February 23, 2018 – INT – 2h30 pm
Meeting at 13h00 for the students of the ICN PhD program
Olivier Collignon works in the Psychological Sciences Research Institute at Université Catholique de Louvain.
“Crossmodal plasticity: Recycling pre-existing neural and computational architecture?”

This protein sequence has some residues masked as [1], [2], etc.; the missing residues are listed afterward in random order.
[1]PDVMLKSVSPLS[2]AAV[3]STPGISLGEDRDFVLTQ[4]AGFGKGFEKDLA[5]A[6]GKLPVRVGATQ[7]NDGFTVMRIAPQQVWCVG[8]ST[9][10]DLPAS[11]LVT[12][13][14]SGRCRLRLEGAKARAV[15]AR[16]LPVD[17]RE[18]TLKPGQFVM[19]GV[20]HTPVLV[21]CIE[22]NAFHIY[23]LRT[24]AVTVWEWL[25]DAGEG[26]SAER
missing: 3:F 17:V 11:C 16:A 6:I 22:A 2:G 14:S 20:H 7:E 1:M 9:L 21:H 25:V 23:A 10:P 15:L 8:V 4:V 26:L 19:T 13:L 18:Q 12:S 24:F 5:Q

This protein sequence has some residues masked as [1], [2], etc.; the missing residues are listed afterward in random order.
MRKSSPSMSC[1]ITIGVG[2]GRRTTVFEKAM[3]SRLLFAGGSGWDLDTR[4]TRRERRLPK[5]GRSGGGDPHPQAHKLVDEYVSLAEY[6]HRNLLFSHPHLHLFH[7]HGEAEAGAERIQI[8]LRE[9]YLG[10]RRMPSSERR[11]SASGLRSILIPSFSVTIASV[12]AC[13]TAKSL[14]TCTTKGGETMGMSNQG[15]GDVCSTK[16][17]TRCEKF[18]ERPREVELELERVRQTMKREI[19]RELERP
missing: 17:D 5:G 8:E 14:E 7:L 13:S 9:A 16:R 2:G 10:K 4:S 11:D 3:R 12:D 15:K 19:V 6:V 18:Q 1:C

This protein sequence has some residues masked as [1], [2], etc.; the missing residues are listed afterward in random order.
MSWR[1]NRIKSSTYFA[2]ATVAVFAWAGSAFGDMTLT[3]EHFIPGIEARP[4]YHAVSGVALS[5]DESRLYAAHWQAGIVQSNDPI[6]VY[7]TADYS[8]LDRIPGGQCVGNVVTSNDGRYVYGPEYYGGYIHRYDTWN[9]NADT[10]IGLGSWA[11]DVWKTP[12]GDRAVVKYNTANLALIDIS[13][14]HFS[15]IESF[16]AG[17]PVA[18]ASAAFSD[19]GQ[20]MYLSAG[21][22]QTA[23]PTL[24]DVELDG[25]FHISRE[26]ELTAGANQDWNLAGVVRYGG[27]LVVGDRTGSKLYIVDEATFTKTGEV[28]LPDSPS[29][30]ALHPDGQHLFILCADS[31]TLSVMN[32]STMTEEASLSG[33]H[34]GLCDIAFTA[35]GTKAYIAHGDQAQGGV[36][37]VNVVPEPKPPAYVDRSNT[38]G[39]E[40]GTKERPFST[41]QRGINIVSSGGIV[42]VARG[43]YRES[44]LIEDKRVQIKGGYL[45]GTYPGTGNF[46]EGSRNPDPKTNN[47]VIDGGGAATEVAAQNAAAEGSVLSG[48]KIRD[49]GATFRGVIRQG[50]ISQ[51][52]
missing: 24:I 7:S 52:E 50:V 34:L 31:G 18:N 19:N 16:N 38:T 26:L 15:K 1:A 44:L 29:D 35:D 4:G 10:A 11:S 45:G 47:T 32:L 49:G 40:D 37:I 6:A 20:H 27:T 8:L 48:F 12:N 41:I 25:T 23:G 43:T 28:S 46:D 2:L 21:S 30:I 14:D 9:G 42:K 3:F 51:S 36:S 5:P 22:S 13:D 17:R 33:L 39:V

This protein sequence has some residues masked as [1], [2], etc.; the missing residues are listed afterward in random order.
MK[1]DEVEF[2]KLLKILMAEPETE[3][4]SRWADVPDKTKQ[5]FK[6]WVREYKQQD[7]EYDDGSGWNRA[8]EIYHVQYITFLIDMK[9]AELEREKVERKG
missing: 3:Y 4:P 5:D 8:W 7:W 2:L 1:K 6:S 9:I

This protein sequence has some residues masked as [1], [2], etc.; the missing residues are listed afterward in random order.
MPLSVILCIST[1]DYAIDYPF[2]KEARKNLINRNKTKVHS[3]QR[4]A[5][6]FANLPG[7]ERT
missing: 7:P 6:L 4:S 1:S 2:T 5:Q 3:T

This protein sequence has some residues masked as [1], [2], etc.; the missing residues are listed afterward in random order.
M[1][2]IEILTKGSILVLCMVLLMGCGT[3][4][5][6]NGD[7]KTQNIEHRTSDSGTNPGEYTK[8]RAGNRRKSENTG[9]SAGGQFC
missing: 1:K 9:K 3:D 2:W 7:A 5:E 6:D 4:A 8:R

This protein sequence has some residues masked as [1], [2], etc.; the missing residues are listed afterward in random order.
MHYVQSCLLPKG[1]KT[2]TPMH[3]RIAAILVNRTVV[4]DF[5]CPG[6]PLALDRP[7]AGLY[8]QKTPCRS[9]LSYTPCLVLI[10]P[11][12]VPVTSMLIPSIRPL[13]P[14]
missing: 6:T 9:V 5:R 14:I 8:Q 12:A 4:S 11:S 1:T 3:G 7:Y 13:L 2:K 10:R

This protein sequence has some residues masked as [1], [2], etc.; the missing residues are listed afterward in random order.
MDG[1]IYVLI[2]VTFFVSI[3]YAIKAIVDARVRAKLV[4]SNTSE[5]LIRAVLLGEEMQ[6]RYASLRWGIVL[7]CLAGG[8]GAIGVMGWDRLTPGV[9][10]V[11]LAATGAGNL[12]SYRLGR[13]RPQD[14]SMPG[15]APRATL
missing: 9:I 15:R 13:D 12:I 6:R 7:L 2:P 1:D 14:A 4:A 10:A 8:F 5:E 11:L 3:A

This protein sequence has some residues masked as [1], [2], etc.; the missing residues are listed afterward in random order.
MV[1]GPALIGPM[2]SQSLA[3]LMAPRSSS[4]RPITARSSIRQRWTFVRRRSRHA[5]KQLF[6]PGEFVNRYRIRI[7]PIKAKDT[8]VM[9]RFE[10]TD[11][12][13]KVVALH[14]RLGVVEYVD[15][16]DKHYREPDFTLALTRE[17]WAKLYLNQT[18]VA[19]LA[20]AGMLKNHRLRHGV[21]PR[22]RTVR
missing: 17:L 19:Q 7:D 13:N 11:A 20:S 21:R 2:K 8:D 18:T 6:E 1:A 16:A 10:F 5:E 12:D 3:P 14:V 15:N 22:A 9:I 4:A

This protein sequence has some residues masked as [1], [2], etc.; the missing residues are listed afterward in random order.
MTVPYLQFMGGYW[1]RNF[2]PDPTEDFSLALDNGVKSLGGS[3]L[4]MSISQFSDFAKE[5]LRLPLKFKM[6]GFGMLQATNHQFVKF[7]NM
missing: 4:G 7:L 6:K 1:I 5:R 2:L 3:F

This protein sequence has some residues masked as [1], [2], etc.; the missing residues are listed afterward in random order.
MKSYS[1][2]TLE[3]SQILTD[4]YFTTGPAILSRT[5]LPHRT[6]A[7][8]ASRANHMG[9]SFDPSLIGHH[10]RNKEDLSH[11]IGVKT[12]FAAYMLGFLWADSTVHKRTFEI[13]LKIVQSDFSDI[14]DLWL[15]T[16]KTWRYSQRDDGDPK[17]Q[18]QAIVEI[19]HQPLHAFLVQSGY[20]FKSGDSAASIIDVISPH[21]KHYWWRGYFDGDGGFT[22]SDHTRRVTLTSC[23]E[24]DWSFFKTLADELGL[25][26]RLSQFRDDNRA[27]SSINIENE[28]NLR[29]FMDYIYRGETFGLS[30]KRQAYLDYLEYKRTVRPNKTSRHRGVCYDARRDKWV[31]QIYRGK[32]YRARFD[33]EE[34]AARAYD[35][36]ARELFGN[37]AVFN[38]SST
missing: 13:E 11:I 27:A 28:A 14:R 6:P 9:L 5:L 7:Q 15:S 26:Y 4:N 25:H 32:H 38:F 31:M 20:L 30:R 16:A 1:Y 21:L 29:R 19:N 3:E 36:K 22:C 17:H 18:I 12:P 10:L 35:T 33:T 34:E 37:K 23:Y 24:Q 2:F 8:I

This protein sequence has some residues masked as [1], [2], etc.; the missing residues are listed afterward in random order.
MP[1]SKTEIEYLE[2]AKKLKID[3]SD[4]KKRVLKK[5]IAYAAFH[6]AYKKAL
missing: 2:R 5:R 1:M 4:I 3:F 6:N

Studies in early blind people provide important insights into the interaction between experience and intrinsic biological constraints in shaping the development of the sensory and cognitive brain regions. In early blind, occipital regions massively enhance their response to non-visual inputs. But what are the mechanisms guiding this crossmodal reorganization process? It was suggested that these neuroplastic changes are constrained by the native functional organization of the occipital cortex. In contrast to this view, other studies suggest that the occipital cortex is recruited in the blind by higher-level cognitive operations that have little to do with native occipital functions such as memory, language processing or numerical thinking. In the talk, I will intend to reconcile these two apparently contradicting views of the mechanisms governing crossmodal plasticity by making the hypothesis that the recruitment of the occipital cortex in early blind individuals by higher-level cognitive functions also link to the intrinsic computational role of specific regions. However, I will also illustrate how the fact that crossmodal plasticity may recycle the pre-existing neural and computational architecture of occipital regions does not mean these regions are amodal or abstracted from sensory input and experience.